Friday, October 24, 2008


Most of the postcards we've examined here have been retouched color photos or fully illustrated artist's renderings.

Once in a while I get to post an actual monochrome photograph postcard from "way back when".

Better still, I have for you today, a unique opportunity to see a bridge and waterway right after they were built, and then again, just before they disappeared.

The waterway featured here is the Coral Canal and Venice Lagoon, and the bridge is the Coral Canal Bridge which was located next to Venice's famous bath house.

Here's the black-and-white photo postcard, which is postmarked 1905:

The Lagoon and some of the freshly dug and cemented canals of Abbott Kinney's Venice were first flooded with water from the Pacific at the end of June, 1905.
The first gondolas were launched in July of that same year.
So the image we're looking at may be one of the very first photos published of gondolas on the water in Venice, and possibly all of Southern California.

Take a look at those gondolas.
they were fresh off the steamship when this photo was taken.
Chances are that the gondoliers rowing them were scratching their heads in amazement as the city and her canals developed around them.
To borrow a phrase: Venice wasn't built in a day.
Each canal segment was dug or dredged before becoming part of the existing network of canals.
Coffer dams were implemented to allow workers to complete each segment before the water came in.
The complete waterway was finished in September of 1905.

By the time this photo was taken, the gondoliers, who had been hired in Venice along with their boats, were probably itching to row after having their gondolas out of the water for so long.
Nobody knows exactly how old each of the gondolas were when they were brought to California.
All told, there were about three dozen Venetian gondolas in this "new Venice".
Knowing a thing or two about Venetians, I think I can safely assume that they obsessed over their gondola's appearance, and while waiting to launch, made sure every detail was either perfect, or "painted over".

Here's a close-up of the two gondolas:
They did look good.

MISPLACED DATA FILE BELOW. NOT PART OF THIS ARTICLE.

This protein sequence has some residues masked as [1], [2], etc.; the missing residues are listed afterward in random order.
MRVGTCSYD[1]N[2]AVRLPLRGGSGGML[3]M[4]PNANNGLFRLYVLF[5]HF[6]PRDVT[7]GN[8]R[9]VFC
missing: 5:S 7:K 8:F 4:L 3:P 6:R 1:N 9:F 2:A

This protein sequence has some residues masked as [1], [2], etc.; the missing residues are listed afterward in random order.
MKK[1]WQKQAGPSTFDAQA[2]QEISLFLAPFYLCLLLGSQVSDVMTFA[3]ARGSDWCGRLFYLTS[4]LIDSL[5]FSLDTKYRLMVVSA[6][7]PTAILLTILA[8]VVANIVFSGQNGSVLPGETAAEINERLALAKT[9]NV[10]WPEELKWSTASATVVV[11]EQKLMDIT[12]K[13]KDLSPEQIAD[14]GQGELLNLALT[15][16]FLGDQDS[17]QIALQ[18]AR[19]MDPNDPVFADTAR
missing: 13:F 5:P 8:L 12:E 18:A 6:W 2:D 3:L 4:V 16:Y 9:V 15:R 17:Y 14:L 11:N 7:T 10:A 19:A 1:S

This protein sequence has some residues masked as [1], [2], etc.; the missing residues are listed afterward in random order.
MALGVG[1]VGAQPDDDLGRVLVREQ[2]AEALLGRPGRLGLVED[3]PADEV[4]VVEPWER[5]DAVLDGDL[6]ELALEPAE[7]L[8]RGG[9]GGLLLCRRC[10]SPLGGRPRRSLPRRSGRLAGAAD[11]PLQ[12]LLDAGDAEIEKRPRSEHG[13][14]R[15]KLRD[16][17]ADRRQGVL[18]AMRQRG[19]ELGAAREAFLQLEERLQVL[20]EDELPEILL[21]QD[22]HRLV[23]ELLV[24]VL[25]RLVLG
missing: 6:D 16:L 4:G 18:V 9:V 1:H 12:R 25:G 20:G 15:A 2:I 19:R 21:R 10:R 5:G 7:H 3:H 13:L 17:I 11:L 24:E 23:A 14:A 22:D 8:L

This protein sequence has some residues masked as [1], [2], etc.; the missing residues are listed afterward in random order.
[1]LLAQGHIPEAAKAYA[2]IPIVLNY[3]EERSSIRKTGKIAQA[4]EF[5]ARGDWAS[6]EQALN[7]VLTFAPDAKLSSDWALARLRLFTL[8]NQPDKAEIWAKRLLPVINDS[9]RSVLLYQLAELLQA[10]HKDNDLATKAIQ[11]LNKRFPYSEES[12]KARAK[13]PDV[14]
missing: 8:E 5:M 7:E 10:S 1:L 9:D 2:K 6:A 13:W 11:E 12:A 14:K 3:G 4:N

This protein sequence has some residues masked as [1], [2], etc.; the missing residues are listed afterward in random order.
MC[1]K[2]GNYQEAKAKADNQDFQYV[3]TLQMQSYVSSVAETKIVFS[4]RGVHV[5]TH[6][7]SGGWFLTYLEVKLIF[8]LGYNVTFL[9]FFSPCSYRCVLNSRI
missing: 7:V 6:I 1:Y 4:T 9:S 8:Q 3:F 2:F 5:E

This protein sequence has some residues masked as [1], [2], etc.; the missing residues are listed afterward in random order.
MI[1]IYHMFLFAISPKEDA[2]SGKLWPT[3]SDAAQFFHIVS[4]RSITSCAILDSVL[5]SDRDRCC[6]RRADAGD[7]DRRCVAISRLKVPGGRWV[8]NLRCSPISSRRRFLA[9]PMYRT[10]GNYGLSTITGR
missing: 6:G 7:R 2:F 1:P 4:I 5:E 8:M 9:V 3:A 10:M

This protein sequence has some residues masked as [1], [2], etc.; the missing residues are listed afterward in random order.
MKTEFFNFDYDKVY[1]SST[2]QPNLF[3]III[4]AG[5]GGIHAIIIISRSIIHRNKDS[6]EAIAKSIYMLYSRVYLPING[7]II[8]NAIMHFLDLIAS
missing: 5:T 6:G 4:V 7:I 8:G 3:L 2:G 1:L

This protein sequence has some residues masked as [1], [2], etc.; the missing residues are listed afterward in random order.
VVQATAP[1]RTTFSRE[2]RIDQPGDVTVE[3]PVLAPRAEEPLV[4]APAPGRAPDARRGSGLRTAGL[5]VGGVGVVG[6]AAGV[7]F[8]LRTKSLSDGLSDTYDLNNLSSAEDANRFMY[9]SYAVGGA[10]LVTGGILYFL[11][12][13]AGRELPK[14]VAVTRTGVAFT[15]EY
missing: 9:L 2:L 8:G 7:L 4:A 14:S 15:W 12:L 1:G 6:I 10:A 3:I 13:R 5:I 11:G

Now imagine you're on the shore to the very far left of the shot, looking towards the bridge.

Are you there?

OK, now travel through time a hundred years, imagine that the canals have all been filled in and paved over, the bridge has been removed and the bath house replaced with eclectic Venice Beach businesses.


Here's what it looked like about two months ago from that spot:
The wide road in the immediate foreground was never part of the waterway.
The canal shoreline was where the long crosswalk is today.
The lone woman walking with swinging arms is headed towards where the bridge used to be.
The bath house was on that corner.
The two people waking away from the camera are in a crosswalk that roughly mirrors where the bridge used to be.
I'd imagine that most people whomake that walk have no idea that there used to be a bridge there.

Now here's another photo of the same bridge much later:

The photo is said to originate from the 1930's, but that date would be impossible since the waterways in this photo were filled in and became roadways before the end of 1929.
My guess is that the photo was taken between 1927 and 1929.
Take a look at how the bridge has aged over twenty-plus years.
What really interests me is the condition of the gondola.
It appears to be getting toward the end of it's life.
The ferro is either so bashed up that it hangs over to one side, or more likely, the metal ferro has been replaced with something more flimsy.
Check out the rather non-stock tail decoration.

Some day I'd like to find out where some of those gondolas ended up.
I don't know if there's anyone who was around "way back when" who might still be alive.

Venice, California may not have been in her prime for very long, but during that time, it must have been amazing.

She has left an enduring legacy - with canal neighborhoods and Venice-themed malls and casinos in so many places.

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